Although medication is commonly prescribed to address serious and persistent maladaptive aggression in youth (Pappadopulos et al., 2002
; Patel et al., 2002
), critical methodological challenges make research on aggression difficult to execute and interpret. Our limited understanding of the causes of aggression prevents its inclusion in the current US diagnostic framework. Co-morbid aggression is therefore often regarded as a nuisance, rather than a target of intervention in medication trials.
Current research considers aggression a physical behavior that generally causes harm or damage to objects or living beings (Volavka & Citrome, 1999
). However, a developing literature distinguishes between “impulsive” aggression (“affective, hot”) and “predatory” aggression (“planned, profitable and self-controlled, cold”), arguing that impulsive aggression may be most amenable to pharmacotherapy (Connor et al., 2004
; Steiner et al., 2003
; Vitiello et al, 1990
; Vitiello & Stoff, 1997
; Jensen et al., in revision
). While these subtypes are still nascent in their exact meanings and classification, they may respond to different treatments and lead to different long-term outcomes (Gillberg & Hellgren, 1996). The studies reviewed in this paper fail to discriminate between types of aggression and, therefore, do not address the clinical impact of treatment on different forms of aggression. Nevertheless, we acknowledge that future research must address how this distinction impacts treatment. To this end, the field would benefit from a generally accepted clinical measure of aggression with adequate sensitivity and reliability that could be used in RCTs to help further refine treatment decisions.
The present review suggests that the largest effects for the treatment of pediatric aggression will most likely be seen with MPH for ADHD with co-morbid disruptive behavior problems (mean ES = .90) and risperidone for youth with CD and subaverage IQ (mean ES = .90). Overall, mood stabilizers, SNRIs, antidepressants, and α-2 agonists produced relatively low to medium ES values (range = 0.3 to 0.5) and may be less useful in the management of co-morbid conditions in children.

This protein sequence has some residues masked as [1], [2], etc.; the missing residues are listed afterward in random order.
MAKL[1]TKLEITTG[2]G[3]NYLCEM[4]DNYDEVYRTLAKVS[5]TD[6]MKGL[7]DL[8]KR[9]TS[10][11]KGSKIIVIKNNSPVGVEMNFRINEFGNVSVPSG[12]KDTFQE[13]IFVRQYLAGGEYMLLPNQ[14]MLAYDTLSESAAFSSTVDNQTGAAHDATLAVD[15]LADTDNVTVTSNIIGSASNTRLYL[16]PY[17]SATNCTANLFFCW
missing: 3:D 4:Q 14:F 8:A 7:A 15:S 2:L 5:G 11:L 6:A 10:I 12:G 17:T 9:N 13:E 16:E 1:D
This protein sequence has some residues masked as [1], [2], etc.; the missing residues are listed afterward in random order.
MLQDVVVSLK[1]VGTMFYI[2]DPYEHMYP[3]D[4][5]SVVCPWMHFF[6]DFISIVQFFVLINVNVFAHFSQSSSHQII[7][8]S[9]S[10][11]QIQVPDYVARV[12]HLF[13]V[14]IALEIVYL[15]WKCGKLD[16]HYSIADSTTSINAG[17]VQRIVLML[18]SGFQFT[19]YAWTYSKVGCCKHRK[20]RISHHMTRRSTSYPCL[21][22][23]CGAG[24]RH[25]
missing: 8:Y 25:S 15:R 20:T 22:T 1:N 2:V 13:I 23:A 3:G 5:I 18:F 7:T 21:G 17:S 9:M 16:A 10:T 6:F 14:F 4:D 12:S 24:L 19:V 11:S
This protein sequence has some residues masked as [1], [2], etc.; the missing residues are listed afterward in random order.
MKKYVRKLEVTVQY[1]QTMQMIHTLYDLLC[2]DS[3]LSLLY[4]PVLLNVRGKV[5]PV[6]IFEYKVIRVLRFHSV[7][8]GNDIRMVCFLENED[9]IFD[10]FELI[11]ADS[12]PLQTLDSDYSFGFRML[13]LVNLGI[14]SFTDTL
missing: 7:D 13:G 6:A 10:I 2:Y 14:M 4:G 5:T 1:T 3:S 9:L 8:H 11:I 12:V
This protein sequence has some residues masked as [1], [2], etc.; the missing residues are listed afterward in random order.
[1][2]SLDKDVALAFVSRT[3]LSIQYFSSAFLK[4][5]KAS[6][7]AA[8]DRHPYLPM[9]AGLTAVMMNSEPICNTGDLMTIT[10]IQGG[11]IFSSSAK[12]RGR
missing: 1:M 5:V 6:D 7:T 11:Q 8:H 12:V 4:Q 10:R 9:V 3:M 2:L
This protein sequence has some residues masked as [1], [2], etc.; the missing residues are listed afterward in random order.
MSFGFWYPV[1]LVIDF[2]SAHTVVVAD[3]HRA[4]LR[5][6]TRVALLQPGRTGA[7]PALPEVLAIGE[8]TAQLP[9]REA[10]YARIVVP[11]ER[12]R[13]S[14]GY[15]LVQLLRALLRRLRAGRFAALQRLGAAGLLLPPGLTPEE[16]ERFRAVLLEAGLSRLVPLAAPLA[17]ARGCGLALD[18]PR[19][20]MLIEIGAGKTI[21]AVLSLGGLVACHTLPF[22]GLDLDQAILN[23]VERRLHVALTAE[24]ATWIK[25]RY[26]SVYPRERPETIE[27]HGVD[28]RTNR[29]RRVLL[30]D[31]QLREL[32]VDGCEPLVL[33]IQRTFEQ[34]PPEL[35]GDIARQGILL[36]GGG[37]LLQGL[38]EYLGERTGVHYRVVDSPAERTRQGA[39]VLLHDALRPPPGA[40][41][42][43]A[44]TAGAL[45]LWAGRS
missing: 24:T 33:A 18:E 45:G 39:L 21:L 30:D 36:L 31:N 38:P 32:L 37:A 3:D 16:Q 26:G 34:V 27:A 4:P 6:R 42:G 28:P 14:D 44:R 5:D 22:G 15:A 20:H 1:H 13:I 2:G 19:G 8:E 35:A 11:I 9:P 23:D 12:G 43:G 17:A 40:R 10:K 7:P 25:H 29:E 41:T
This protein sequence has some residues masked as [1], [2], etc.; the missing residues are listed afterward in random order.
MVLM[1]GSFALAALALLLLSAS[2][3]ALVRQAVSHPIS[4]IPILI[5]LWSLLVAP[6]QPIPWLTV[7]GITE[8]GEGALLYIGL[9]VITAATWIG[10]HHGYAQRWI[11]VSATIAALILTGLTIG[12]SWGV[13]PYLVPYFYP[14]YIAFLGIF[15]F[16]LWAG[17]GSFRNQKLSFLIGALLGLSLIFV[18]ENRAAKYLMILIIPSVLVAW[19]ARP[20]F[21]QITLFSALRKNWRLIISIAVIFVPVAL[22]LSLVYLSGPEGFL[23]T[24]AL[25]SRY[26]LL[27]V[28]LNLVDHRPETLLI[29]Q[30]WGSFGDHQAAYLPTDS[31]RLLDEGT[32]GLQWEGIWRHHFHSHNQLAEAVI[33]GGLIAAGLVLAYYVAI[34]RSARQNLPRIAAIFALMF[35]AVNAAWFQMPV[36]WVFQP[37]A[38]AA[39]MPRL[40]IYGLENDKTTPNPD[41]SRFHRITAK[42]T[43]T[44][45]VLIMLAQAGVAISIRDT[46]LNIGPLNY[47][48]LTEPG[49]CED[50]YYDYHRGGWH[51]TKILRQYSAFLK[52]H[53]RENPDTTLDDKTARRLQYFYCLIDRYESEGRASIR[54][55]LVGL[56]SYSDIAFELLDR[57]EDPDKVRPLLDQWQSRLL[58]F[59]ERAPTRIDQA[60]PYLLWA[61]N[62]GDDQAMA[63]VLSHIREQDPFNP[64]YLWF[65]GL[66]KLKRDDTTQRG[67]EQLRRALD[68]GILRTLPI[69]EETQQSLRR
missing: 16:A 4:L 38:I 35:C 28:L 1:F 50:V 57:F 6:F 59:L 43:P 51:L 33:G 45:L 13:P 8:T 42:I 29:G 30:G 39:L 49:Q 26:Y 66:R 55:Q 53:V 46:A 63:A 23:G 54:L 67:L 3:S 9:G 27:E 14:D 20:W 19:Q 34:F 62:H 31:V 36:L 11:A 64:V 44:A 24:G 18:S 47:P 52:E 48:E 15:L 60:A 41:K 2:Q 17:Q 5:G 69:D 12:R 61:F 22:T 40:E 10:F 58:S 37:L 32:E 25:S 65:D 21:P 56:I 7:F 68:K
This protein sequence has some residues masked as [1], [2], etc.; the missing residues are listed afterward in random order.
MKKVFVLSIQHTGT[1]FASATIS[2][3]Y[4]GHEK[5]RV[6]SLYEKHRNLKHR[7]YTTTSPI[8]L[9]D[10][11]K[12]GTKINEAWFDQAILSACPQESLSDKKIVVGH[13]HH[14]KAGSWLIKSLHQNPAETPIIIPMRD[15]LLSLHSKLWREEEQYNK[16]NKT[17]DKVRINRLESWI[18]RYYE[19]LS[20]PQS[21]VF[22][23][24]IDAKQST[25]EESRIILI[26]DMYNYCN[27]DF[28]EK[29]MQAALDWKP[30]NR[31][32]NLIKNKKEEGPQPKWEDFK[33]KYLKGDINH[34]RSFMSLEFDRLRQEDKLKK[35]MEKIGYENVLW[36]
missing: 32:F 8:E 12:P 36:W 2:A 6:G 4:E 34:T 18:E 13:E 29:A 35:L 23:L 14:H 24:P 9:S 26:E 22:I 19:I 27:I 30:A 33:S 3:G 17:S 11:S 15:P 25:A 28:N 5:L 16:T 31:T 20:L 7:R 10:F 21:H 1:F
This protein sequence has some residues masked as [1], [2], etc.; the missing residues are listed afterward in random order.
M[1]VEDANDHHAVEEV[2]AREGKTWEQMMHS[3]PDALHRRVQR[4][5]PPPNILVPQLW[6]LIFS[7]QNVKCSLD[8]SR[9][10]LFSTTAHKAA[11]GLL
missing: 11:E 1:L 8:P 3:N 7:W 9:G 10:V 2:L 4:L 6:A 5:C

The large ESs of MPH and risperidone found in this review are relatively powerful clinical effects, and can be better understood in the context of agents used for other disorders. The ESs of MPH and risperidone for aggression are equivalent to those seen in stimulants for ADHD, which are perhaps the strongest treatment improvements observed in child psychiatry. Another revealing contrast is that a meta-analysis of SSRI use for obsessive compulsive disorder (Geller et al., 2003
) showed only a moderate ES of 0.46 (combined n = 1044, mean age ages 6–19 years, 2 studies). Further, in a study of adolescents with depression, treatment with fluoxetine and cognitive behavioral therapy (CBT) produced an ES of 0.98, while fluoxetine alone was 0.68 and CBT alone was 0.03 (March et al., 2004
). Thus, compared with agents used for other conditions, certain medications may have large clinical effects on impulsive aggression. Given the heterogeneity inherent in early onset maladaptive aggression, however, pharmacotherapy should never be the sole treatment provided to the patient.
The conclusions that can be drawn from this review on the pharmacotherapy of aggression are limited by the quality and breadth of the existing literature. The pool of available data was constrained by a clear publication bias for positive studies which prevented us from exploring all study findings on aggressive behavior. Furthermore, RCTs on newer atypical agents and combined medication regimens were notably lacking in the existing literature. Important treatment issues regarding diagnosis may have also been obscured, as we grouped studies by medication class in order to review the existing RCT data on aggression.
From a clinical perspective, RCTs meeting review criteria do not reflect conditions encountered in “real-world” treatment settings. While psychotropic agents are often administered over the course of several months and years, the average duration of RCTs reviewed in this paper was less than 6 weeks. Also, treatments for aggressive adolescents remain largely understudied, as most trials focused young clinical samples (average age = 10.5 years). The limited population sample was particularly apparent in studies of lithium, which only included inpatients with severe symptoms. Furthermore, it was difficult to assess the effect of medication treatments on aggression because of the lack of valid measurement scales.